Pay your fair share says Archbishop


Published: Wednesday 4th February 2015 by The News Editor

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The Archbishop of Canterbury has spoken out about tax avoidance, saying Jesus Christ taught about the importance of people “paying what is due”.

The Most Rev Justin Welby said companies and people should pay their “fair share” in the country where they had made their money, but part of the problem was an “unbelievably complex” tax system.

The Anglican leader, a former oil executive, said business was important and should be supported but there was a temptation to misuse the power that came through wealth.

He told the BBC: “There has always been the principle that you pay tax where you earn the money. If you earn money in a particular country, the revenue service of that country needs to get a fair share of what you have earned.”

Highlighting the complexities of the international tax system, he said: ” Someone said the other day that the tax system was of biblical proportions. Well, the Bible’s only a thousand pages – how many tax systems are only a thousand pages? They are several hundred times that.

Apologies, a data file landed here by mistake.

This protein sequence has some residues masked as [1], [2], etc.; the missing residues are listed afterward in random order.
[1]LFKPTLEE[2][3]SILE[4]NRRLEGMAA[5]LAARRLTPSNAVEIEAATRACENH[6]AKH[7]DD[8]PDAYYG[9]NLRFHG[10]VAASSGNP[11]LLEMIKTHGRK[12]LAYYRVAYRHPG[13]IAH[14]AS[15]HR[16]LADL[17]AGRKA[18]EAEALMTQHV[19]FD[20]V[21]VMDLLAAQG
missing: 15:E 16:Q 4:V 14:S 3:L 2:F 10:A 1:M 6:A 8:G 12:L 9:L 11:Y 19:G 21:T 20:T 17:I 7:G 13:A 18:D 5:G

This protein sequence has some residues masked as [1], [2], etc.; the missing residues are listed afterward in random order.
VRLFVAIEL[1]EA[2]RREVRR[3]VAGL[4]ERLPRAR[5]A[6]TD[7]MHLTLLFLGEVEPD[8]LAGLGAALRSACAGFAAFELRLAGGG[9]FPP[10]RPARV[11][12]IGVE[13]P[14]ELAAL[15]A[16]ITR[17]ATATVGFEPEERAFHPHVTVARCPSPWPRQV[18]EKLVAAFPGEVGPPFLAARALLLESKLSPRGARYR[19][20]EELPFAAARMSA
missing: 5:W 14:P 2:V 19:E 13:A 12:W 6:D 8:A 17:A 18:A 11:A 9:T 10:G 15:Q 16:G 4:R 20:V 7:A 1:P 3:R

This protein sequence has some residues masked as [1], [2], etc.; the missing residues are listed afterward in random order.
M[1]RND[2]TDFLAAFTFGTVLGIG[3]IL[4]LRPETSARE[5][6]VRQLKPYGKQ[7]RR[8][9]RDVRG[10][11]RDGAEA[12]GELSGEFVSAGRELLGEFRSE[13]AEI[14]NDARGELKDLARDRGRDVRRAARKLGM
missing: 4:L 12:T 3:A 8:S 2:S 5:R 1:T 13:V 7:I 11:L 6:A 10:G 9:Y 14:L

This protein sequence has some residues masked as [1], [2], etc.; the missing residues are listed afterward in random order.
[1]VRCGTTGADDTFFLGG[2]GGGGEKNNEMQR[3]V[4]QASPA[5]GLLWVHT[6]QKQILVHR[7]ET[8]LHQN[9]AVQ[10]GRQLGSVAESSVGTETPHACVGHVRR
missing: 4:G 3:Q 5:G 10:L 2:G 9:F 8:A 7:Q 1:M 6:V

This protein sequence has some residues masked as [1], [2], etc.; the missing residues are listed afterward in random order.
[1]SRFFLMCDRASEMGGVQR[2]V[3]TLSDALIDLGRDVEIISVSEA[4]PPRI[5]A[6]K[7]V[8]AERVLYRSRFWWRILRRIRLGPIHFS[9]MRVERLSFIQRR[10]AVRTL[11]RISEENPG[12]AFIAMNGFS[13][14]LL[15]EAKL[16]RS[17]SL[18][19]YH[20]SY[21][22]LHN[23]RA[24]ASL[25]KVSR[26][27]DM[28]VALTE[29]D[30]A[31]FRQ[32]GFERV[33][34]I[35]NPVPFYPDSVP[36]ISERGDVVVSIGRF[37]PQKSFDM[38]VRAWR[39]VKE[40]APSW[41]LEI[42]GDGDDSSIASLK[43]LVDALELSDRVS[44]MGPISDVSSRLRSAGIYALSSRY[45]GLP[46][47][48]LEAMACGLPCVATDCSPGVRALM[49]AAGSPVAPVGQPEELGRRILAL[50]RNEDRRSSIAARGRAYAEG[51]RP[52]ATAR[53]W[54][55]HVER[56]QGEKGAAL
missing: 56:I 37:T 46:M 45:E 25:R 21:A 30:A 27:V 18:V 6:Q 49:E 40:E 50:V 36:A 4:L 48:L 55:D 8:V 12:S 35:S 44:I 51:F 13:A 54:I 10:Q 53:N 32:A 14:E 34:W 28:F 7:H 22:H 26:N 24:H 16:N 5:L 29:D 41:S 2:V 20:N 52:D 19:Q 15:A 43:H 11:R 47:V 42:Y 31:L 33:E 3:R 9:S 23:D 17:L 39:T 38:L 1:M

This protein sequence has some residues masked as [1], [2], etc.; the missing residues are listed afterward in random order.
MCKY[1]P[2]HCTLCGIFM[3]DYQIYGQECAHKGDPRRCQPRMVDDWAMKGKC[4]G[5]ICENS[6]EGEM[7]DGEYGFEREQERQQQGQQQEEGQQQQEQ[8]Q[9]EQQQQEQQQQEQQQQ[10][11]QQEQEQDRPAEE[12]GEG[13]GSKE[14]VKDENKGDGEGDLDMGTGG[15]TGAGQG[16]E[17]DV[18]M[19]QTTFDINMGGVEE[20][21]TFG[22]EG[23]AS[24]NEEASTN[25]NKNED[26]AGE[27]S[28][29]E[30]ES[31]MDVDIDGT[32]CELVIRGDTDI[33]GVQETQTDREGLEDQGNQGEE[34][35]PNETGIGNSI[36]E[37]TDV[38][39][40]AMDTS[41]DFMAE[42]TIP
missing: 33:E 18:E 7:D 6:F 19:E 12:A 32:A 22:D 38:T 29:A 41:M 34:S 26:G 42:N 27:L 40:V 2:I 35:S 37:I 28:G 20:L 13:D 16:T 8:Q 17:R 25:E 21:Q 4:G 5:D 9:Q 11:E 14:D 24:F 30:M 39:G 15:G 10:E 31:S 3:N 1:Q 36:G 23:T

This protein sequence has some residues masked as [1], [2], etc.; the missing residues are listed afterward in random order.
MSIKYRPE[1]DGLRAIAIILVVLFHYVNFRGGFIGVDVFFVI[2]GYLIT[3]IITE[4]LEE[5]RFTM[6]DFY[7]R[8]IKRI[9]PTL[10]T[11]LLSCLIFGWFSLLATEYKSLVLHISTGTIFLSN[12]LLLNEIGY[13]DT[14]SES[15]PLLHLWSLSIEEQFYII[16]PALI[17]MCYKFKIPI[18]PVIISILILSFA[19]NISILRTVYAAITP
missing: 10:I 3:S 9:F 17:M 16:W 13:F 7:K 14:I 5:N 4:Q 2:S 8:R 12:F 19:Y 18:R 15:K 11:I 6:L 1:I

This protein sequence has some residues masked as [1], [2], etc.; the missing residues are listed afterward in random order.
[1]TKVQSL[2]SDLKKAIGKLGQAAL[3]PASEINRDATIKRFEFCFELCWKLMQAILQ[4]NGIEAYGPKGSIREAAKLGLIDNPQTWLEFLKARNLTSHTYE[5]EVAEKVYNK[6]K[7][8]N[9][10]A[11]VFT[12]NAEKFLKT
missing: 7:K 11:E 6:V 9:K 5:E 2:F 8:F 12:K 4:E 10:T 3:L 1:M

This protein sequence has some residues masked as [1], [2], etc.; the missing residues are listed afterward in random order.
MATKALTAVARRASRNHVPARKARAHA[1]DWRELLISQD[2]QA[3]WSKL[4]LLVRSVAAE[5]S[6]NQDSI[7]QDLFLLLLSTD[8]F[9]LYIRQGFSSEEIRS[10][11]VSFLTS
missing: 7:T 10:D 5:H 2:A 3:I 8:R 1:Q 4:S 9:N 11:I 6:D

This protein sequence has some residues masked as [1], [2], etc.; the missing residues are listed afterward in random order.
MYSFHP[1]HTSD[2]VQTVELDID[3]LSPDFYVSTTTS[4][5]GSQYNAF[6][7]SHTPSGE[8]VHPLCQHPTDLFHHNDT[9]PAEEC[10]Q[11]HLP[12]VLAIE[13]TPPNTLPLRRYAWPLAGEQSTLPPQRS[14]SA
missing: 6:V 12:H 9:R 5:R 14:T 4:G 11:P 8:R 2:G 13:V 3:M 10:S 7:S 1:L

“There needs to be simplification in tax so that people are responsible in the right place.”

He added that there was a “very basic principle” that “as a Christian we see that Jesus Christ spoke of, about the importance of people paying what is due”.

“The Bible speaks of it endlessly,” he said.

It is the Archbishop’s latest intervention on economic matters, having spoken out about inequality in recent weeks.

He stressed that “business is important”, adding: ” We need to affirm the significance of those who generate and create wealth, but we also need to be realistic about the fact … that with wealth comes power and with power comes a temptation to misuse power.

“There’s a reality of the human condition, of what Christians call sin, what the Bible calls sin, which says don’t misuse the power you have got through wealth.”

Asked whether some people were doing that he said: ” There’s always elements where that happens, because people are people.”

But the response to that was not to “throw the baby out with the bathwater and say that business is bad” – instead, “solidarity” and an improved regulatory framework were required.

Published: Wednesday 4th February 2015 by The News Editor

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